SAINT ALBANS, W.Va. (WSAZ) -- To some, the idea of waterfront property seems enticing.
However, for Jane Miller, it's a hassle.
"If it's raining during the night, I stay up, I look out the doors just to see what it's going to do," Miller said.
Miller's front yard along Monmouth Street in St. Albans becomes flooded following a downpour, when a nearby stream turns into a lake.
"Everybody on this block has had problems," said neighbor Gary Hager.
Hager lives right across the road. In the past five years, the overflow has totaled three cars and come into his home twice.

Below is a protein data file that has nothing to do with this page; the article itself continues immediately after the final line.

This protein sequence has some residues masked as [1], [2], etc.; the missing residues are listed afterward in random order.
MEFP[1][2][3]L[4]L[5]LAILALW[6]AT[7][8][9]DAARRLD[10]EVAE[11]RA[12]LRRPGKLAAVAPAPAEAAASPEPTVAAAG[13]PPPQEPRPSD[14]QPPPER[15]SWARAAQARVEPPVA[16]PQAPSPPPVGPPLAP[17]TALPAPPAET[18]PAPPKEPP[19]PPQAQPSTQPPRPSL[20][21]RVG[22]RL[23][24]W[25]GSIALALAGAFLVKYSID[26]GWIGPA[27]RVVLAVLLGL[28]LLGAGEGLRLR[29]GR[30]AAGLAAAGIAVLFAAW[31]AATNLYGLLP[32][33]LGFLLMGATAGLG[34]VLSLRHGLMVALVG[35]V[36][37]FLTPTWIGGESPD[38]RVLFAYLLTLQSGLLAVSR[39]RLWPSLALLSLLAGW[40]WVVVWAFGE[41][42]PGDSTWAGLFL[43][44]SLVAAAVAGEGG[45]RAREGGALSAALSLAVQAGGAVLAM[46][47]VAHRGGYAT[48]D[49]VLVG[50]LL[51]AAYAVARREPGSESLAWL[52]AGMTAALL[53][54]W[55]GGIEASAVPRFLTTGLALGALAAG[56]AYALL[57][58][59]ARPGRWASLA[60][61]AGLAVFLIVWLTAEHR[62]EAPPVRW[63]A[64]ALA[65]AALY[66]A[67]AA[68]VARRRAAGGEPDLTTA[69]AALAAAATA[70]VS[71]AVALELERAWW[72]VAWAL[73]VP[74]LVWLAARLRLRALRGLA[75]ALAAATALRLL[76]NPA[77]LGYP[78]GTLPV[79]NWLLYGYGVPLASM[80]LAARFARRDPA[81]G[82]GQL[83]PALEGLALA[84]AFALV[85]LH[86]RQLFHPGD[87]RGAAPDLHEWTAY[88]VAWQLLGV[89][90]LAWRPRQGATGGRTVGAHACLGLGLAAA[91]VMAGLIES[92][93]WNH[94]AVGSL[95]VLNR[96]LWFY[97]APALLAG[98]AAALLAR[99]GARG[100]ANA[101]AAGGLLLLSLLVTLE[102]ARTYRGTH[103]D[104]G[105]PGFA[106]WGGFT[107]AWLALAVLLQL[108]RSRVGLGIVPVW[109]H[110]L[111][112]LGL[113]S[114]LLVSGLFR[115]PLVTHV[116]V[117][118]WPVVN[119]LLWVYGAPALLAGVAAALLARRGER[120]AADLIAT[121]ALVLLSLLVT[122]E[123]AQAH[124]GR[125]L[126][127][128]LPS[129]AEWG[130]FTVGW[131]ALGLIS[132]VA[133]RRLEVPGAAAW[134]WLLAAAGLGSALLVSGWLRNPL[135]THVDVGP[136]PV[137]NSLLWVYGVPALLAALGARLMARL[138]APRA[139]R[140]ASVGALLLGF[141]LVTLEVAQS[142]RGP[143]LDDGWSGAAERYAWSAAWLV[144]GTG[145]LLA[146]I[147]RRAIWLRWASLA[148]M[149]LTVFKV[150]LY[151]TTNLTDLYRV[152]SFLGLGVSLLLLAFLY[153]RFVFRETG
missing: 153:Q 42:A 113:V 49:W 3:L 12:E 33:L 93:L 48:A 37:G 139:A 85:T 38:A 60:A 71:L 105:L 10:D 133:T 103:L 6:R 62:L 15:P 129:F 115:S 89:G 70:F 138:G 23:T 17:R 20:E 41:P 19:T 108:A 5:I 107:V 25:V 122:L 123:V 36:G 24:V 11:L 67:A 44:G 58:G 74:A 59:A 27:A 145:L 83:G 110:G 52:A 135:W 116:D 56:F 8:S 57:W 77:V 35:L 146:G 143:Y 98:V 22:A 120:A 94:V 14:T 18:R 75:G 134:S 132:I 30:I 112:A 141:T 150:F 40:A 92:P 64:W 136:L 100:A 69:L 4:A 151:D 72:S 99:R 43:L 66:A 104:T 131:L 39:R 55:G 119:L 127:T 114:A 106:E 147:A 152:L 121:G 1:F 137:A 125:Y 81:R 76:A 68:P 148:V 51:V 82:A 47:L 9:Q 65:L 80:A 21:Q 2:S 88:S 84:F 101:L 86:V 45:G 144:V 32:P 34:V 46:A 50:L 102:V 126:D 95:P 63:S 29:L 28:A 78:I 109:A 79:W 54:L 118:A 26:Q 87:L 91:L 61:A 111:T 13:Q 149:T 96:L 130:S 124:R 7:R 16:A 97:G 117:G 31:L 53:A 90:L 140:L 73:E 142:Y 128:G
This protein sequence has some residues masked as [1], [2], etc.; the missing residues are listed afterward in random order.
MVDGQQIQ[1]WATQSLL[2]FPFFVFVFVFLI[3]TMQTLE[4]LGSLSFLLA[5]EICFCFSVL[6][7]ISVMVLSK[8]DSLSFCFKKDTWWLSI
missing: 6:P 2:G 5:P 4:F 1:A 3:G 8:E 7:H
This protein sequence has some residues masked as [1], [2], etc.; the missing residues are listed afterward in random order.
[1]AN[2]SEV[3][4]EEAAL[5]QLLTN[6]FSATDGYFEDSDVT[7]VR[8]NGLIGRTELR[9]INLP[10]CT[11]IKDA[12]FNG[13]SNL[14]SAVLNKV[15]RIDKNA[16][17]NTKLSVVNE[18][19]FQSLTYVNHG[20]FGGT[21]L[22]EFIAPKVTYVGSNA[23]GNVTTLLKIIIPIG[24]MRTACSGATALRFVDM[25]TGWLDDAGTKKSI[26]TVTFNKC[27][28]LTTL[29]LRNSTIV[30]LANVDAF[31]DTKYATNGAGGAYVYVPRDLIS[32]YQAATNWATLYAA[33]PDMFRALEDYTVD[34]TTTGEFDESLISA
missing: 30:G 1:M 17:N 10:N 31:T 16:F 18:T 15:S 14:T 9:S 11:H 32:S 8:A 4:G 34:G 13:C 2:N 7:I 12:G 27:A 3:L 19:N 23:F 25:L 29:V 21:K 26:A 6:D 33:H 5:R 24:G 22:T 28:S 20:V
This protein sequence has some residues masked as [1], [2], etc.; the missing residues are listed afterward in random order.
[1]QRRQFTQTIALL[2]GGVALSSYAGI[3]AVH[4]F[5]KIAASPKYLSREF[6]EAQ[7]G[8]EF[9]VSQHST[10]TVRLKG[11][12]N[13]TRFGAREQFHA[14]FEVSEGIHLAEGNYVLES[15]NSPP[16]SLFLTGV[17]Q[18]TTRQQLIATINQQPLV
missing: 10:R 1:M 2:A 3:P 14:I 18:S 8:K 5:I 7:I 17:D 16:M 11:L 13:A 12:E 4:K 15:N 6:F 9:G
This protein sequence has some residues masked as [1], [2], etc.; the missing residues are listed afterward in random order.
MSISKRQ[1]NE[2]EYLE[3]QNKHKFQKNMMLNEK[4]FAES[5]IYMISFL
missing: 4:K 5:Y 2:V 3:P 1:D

"Things that we've lost in the basement before, those are irreplaceable items," Hager said, "you know, family heirlooms, pictures, video tapes."
The problem is a creek bed that's too narrow and too shallow, continuing to collect sediment.
Now, there is a plan to wash away some of these issues.
The city of Saint Albans finally has approval to dredge the waterway, as well as replace an old culvert downstream underneath Walnut Street.
The Army Corps of Engineers is allowing the city to dig a deeper trench along Miller's property.
By July, the stream should be flood free.
However, Saint Alban's mayor and city engineer say tearing up Walnut Street will take much longer.
Still, neighbors say the relief of being able to sleep through a storm without worry is worth the wait.